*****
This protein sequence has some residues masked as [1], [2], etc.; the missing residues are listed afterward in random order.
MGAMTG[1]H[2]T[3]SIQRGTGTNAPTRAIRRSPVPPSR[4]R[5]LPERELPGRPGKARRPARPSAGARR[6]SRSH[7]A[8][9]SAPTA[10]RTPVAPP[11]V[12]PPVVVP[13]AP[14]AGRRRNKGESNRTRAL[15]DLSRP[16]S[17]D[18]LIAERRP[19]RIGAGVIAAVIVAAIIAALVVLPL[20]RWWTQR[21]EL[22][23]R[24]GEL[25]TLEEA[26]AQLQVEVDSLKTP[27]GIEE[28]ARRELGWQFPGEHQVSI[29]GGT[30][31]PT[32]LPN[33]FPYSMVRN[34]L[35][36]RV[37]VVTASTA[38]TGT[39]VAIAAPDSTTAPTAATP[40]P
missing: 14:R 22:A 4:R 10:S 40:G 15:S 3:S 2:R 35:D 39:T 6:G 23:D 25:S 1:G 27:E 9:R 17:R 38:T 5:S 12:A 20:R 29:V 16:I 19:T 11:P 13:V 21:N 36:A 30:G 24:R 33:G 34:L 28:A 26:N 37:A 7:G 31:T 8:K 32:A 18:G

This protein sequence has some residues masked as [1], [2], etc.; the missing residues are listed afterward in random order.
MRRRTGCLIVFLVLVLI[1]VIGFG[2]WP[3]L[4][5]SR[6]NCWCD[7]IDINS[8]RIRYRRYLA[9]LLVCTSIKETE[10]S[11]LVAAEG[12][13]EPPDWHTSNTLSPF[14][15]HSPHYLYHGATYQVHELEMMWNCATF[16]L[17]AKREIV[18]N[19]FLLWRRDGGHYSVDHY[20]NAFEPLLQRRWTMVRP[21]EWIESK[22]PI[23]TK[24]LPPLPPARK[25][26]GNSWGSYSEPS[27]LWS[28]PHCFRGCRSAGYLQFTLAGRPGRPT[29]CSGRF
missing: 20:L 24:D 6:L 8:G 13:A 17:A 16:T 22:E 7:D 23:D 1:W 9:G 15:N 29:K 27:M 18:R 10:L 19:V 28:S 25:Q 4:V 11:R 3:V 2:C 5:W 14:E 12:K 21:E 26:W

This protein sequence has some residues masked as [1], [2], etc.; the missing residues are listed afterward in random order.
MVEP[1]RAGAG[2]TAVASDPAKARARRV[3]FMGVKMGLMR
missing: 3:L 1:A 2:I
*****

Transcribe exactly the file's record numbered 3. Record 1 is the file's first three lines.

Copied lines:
This protein sequence has some residues masked as [1], [2], etc.; the missing residues are listed afterward in random order.
MVEP[1]RAGAG[2]TAVASDPAKARARRV[3]FMGVKMGLMR
missing: 3:L 1:A 2:I